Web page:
The complex interdisciplinarity of on-going doctoral research on the Dennis Potter Heritage Project, based in the Forest of Dean, has necessitated a new, complex and innovative approach to qualitative methodology. As the researcher is a resident of the Forest of Dean and is professionally and emotionally bound up with the project, an autoethnographic approach appeared to be the most suitable. By examining previous uses of autoethnography in the existing literature and by highlighting their strengths and limitations, this paper promotes the versatility of autoethnography as both a process (a methodology) and as a final product (or as a mode of writing adopted in the finished research). This paper argues that such a methodological approach will enable a detailed and defendable understanding of the cultural phenomena born of the Dennis Potter Heritage Project.

Keywords: Media, memory, autoethnography, Dennis Potter, heritage

Eva van Loenen (University of Southampton)

A Fresh Perspective on the History of Hasidic Judaism


The history of Hasidic Judaism, a mystical, ultra-orthodox Jewish movement, has not been studied extensively, yet its few scholars each have their own versions of events. In this article, I will compare and contrast the different narratives to come to a larger picture, a study that has not been attempted before. Many believe that Hasidic Judaism began with its most recent innovator, Israel ben Eliezer, also called, the Ba’al Shem Tov. Yet, already this beginning is problematic because since antiquity up until the 17th century, there had been smaller groups of Hasidic Jews, hence Hasidism was not exactly a ‘new’ division of Judaism. The movement truly gained momentum in Eastern Europe in the late eighteenth century, which is when the Ba’al Shem Tov became one of its leaders. The reasons for its exponential growth at this point in time are varied, but they are largely tied to the social, economic and political circumstances of the Eastern European Jews at the time. A renewed interest in Jewish mysticism, Kabbalah, which is a key component in eighteenth century Hasidism, probably contributed to its success as well. The unfolding history of Hasidism has been complex and tragic, yet Hasidic Judaism has managed to survive until today, in spite of its apparent incompatibility with contemporary life.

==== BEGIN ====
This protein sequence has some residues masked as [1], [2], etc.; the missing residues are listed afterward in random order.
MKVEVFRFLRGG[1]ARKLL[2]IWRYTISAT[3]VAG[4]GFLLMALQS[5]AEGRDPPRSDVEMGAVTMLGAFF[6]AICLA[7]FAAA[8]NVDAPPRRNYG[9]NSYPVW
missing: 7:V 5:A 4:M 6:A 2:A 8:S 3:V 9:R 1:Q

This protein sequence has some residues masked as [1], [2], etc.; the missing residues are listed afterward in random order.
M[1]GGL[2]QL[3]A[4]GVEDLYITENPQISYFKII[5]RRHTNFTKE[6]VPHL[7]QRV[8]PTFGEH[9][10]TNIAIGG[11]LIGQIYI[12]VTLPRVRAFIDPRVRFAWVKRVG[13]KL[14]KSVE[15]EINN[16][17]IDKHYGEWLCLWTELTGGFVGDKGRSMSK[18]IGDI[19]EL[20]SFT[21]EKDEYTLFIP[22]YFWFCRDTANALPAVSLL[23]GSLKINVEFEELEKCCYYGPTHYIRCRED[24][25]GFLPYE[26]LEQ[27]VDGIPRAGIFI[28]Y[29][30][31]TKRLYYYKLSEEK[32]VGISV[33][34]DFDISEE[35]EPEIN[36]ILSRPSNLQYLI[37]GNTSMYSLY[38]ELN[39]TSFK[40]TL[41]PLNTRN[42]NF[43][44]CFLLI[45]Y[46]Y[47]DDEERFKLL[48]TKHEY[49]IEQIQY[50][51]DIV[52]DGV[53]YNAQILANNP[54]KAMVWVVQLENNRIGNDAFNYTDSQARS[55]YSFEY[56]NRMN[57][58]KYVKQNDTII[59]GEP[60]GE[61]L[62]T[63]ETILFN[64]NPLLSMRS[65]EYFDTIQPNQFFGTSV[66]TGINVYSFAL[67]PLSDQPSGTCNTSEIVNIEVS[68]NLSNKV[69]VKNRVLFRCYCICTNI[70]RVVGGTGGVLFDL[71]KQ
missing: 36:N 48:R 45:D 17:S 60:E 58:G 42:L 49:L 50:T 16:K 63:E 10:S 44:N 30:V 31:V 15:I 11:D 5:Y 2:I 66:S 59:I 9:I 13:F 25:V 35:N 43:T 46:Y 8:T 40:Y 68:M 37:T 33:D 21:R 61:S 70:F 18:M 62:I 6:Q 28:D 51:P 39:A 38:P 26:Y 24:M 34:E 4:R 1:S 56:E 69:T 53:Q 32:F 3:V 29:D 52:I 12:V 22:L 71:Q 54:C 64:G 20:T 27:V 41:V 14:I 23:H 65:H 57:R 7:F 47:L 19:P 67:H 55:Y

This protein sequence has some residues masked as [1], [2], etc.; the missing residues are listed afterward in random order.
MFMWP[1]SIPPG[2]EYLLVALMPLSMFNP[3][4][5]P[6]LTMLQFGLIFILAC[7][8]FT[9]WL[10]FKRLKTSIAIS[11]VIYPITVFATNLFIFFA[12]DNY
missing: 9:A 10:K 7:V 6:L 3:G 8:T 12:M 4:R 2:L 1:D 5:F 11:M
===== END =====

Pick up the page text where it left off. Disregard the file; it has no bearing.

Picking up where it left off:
Keywords: Hasidic Judaism, history, mysticism, Ba’al Shem Tov

Samantha MacDonald (University of Glasgow)

Manufacturing Teachers – A critical reading of the teacher in ‘Teaching Scotland’s Future’


This paper is a critical analysis of the construct of the teacher within ‘Teaching Scotland’s Future: A Review of Teacher Education in Scotland’ by Graham Donaldson (2011). Treating the document as policy initiation and formation, this discussion situates the policy, justifies the approach, and uses critical discourse analysis to perform a close textual study employing Fairclough’s (2000) ‘style, discourse, genre’ model of analysis. Through examining the underlying assumptions, power relationships, and ideology impacting on the construct of the teacher in the text it finds that, far from a step change, the teacher envisioned by Donaldson is contradictory and manufactured to serve the dominant ideology of the knowledge economy.

Dounia Mahlouly (University of Glasgow)

Rethinking the Public Sphere in a Digital Environment: Similarities between the Eighteenth and the Twenty-First   Centuries